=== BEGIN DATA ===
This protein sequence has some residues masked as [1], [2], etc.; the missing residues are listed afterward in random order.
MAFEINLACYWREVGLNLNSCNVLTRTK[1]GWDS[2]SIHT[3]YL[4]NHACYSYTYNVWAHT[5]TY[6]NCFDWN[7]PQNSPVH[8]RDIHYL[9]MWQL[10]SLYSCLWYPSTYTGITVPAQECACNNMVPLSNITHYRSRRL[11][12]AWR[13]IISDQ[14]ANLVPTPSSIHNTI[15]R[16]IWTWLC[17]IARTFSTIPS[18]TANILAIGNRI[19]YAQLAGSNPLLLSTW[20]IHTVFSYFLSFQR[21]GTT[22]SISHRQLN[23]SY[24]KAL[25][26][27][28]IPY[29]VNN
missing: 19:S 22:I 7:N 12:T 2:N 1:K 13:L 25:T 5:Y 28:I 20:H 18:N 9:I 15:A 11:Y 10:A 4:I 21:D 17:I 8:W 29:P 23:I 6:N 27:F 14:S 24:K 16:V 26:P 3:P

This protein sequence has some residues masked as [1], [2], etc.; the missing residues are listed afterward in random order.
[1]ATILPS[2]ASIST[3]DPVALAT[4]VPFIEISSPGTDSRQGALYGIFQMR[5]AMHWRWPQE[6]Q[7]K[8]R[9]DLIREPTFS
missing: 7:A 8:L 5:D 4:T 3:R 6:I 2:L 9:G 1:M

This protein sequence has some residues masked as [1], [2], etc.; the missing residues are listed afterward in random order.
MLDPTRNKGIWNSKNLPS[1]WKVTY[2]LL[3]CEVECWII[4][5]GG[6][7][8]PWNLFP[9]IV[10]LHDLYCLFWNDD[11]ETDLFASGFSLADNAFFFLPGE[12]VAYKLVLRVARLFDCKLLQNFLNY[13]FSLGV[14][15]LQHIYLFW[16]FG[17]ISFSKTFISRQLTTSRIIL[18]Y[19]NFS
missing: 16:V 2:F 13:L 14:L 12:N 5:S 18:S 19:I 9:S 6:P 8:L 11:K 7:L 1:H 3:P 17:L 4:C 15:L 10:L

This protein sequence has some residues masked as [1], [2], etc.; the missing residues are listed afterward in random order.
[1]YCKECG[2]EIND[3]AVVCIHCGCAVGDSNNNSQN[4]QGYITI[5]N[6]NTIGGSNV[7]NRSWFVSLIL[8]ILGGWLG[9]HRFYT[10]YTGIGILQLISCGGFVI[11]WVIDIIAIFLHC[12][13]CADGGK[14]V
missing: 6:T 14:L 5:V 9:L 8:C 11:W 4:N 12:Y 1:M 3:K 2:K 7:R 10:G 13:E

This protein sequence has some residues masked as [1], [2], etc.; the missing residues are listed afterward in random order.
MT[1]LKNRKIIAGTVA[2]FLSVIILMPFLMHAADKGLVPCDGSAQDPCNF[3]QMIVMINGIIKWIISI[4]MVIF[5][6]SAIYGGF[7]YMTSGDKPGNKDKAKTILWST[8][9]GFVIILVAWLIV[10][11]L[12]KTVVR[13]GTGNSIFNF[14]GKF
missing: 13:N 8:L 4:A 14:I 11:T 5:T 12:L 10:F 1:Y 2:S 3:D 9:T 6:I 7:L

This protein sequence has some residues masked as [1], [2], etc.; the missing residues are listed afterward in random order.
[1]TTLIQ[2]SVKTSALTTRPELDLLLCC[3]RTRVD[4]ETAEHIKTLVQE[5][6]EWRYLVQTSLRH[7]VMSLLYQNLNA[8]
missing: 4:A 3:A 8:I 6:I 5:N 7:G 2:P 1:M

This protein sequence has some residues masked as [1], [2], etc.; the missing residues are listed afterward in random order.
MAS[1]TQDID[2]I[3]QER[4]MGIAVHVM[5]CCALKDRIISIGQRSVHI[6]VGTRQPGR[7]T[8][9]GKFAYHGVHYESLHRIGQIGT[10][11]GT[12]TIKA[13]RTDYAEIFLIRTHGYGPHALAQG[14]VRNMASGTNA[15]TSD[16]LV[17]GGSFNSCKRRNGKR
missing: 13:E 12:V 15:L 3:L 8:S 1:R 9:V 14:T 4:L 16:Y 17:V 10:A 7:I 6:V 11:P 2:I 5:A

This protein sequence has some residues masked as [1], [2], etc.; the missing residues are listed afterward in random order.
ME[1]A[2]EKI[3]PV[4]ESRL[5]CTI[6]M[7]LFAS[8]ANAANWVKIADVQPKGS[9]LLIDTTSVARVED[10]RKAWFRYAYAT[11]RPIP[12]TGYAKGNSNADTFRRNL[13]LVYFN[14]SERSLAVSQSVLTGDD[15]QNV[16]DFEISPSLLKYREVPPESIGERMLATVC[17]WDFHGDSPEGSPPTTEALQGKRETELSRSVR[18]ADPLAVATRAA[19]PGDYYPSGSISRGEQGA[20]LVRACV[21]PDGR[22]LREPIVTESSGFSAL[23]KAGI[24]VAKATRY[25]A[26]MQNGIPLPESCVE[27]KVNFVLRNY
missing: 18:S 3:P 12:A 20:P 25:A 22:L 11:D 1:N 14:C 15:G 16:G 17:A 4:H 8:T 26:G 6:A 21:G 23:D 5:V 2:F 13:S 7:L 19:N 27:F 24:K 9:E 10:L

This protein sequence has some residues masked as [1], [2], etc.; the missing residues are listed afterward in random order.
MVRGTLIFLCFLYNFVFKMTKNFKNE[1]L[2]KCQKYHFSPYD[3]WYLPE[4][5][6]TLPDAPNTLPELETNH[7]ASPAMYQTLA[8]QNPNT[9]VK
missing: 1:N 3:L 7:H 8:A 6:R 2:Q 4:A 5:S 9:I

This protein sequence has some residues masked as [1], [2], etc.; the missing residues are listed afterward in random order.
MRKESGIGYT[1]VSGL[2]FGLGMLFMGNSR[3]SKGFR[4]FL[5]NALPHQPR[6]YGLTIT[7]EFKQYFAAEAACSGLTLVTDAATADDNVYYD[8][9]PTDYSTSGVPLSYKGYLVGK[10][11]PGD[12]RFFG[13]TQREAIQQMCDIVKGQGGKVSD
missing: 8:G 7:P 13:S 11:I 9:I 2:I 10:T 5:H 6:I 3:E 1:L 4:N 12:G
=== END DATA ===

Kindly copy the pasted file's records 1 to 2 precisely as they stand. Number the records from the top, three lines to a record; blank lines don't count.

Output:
This protein sequence has some residues masked as [1], [2], etc.; the missing residues are listed afterward in random order.
MAFEINLACYWREVGLNLNSCNVLTRTK[1]GWDS[2]SIHT[3]YL[4]NHACYSYTYNVWAHT[5]TY[6]NCFDWN[7]PQNSPVH[8]RDIHYL[9]MWQL[10]SLYSCLWYPSTYTGITVPAQECACNNMVPLSNITHYRSRRL[11][12]AWR[13]IISDQ[14]ANLVPTPSSIHNTI[15]R[16]IWTWLC[17]IARTFSTIPS[18]TANILAIGNRI[19]YAQLAGSNPLLLSTW[20]IHTVFSYFLSFQR[21]GTT[22]SISHRQLN[23]SY[24]KAL[25][26][27][28]IPY[29]VNN
missing: 19:S 22:I 7:N 12:T 2:N 1:K 13:L 25:T 5:Y 28:I 20:H 18:N 9:I 15:A 11:Y 10:A 4:I 21:D 17:I 8:W 29:P 23:I 6:N 27:F 14:S 24:K 16:V 26:P 3:P

This protein sequence has some residues masked as [1], [2], etc.; the missing residues are listed afterward in random order.
[1]ATILPS[2]ASIST[3]DPVALAT[4]VPFIEISSPGTDSRQGALYGIFQMR[5]AMHWRWPQE[6]Q[7]K[8]R[9]DLIREPTFS
missing: 7:A 8:L 5:D 4:T 3:R 6:I 2:L 9:G 1:M